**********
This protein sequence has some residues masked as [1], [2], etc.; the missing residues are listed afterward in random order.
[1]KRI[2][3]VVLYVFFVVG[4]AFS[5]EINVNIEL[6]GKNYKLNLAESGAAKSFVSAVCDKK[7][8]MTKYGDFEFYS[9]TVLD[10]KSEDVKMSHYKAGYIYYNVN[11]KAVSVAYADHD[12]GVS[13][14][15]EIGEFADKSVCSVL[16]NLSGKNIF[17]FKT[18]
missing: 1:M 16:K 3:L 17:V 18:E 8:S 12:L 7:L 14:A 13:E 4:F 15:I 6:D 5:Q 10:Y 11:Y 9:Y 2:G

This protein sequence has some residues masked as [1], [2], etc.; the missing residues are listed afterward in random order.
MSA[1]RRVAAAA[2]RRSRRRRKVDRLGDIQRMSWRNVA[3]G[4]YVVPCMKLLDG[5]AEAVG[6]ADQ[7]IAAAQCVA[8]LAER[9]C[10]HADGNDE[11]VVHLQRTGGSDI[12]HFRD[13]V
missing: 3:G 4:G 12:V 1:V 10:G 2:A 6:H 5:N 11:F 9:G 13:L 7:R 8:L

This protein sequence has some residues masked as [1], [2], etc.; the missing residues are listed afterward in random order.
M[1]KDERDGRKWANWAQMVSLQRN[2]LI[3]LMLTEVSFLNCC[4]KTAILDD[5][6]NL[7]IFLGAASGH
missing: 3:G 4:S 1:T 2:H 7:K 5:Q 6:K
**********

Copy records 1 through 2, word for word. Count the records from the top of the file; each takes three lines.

This protein sequence has some residues masked as [1], [2], etc.; the missing residues are listed afterward in random order.
[1]KRI[2][3]VVLYVFFVVG[4]AFS[5]EINVNIEL[6]GKNYKLNLAESGAAKSFVSAVCDKK[7][8]MTKYGDFEFYS[9]TVLD[10]KSEDVKMSHYKAGYIYYNVN[11]KAVSVAYADHD[12]GVS[13][14][15]EIGEFADKSVCSVL[16]NLSGKNIF[17]FKT[18]
missing: 1:M 16:K 3:L 17:V 18:E 8:S 12:L 7:L 14:A 13:E 4:F 15:I 6:D 5:Q 10:Y 11:Y 9:Y 2:G

This protein sequence has some residues masked as [1], [2], etc.; the missing residues are listed afterward in random order.
MSA[1]RRVAAAA[2]RRSRRRRKVDRLGDIQRMSWRNVA[3]G[4]YVVPCMKLLDG[5]AEAVG[6]ADQ[7]IAAAQCVA[8]LAER[9]C[10]HADGNDE[11]VVHLQRTGGSDI[12]HFRD[13]V
missing: 3:G 4:G 12:V 1:V 10:G 2:A 6:H 5:N 11:F 9:G 13:L 7:R 8:L